I've been using wget for a while, and I really like it, but sometimes I need a different tool for grabbing Internet content. After searching, I found Pavuk (which means 'spider' in Slovakian).
Here are some of the features Pavuk offers:
- Recursive HTTP, HTTP over SSL, FTP, FTP over SSL, and Gopher document retrieving
- Can automaticaly fill forms from HTML documents and make POST or GET requestes based on user input and form content
- Synchronizing retrieved local copies of document with remote
- Supports HTTP authentification (user, Basic, Digest, NTLM)
- Supports HTTP cookies
- Optionaly can generate statistical reports from download, usable for Web site link checking
- Licensed under the GPL, so it's completely open source
You can get to the Pavuk home page at http://www.pavuk.org (Pavuk runs on Linux and Windows; since the source code is available, you could probably compile it to run on Mac OS X as well).
I wanted to download Web pages from a password-protected Web site. I did not want any of the Web pages from the 'discuss' subdirectory. Since the Web site contained a lot of links to other Web sites, and I didn't want those links to be followed, I had to be careful to restrict the grabbed Web pages to the targeted domain. The site has a 'robots.txt' which tells search engines not to index it; since Pavuk respects robots.txt files be default, I had to turn that off.
Here's the command I gave, which worked perfectly:
pavuk http://[username]:[password]@[domain] --progress --noRobots --adomain [domain] --auth_name [username] --auth_passwd [password] --skip_url_pattern \*discuss\*
Let's look at each of the components of this command.
pavuk is the actual command. Gotta have it!
http://[username]:[password]@[domain] consists of the URL I want to target for download. Instead of [username] you would put in your username, like 'rsmith' or 'stevem', without the brackets. The same applies to your password & domain. If this was not a password-protected Web site, then I could leave out the username & password and instead use something like this: http://:[domain]. If I wanted to copy all of Yahoo onto my computer (not a good idea), then I would use http://www.yahoo.com.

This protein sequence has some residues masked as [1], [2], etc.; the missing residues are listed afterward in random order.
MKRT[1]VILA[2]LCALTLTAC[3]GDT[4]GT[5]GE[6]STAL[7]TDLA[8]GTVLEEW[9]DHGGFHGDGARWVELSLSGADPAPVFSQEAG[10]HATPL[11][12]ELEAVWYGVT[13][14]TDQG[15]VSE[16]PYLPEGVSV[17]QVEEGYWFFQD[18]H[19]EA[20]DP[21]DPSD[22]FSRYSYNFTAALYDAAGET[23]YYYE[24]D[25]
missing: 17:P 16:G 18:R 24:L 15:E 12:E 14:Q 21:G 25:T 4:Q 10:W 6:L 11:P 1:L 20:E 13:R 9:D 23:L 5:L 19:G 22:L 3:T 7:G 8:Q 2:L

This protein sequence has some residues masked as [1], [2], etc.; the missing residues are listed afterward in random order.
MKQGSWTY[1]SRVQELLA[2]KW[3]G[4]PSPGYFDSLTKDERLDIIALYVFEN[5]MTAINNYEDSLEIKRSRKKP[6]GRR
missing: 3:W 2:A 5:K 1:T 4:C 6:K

--progress gives you an indication of your progress as you download your files. It's actually quite informative, showing you the file name, its size, the rate of download, the estimated time it will take to download, and the real time it took to download. All in all, very useful, and a good idea.
--noRobots ignores the robots.txt file on a server, which prevents access to certain areas of an Internet site. If you don't include this option, then Pavuk respects the robots.txt file, which isn't always what you want.
--adomain [domain] limits the download to the listed domain(s). If you wanted to only download things on the www.widgets.com domain, for instance, and not follow any links to other Web sites, then you would use '-adomain www.widgets.com'. If you wanted to stick to two domains, then you could use '-adomain www.widgets.com,www.foo.com'.
--auth_name [username] sends your username every single time Pavuk attempts to connect to one of the resources you wish to download. Normally the username & password that you specified in your URL is enough, but some sites require the use of this option.
--auth_passwd [password] is just like the above option, but it resends your password every time instead of your username.
--skip_url_pattern \*discuss\* allows you to specify which paths you want to skip during your download. You can use wildcards like the asterisk (*), the question mark (?), and the square brackets ([a-z]). For instance, let's say I wanted to download everything from http://www.widgets.com except stuff found under http://www.widgets.com/discuss. To get the files I wanted while skipping the files I didn't want, I would use this pattern: \*discuss\*.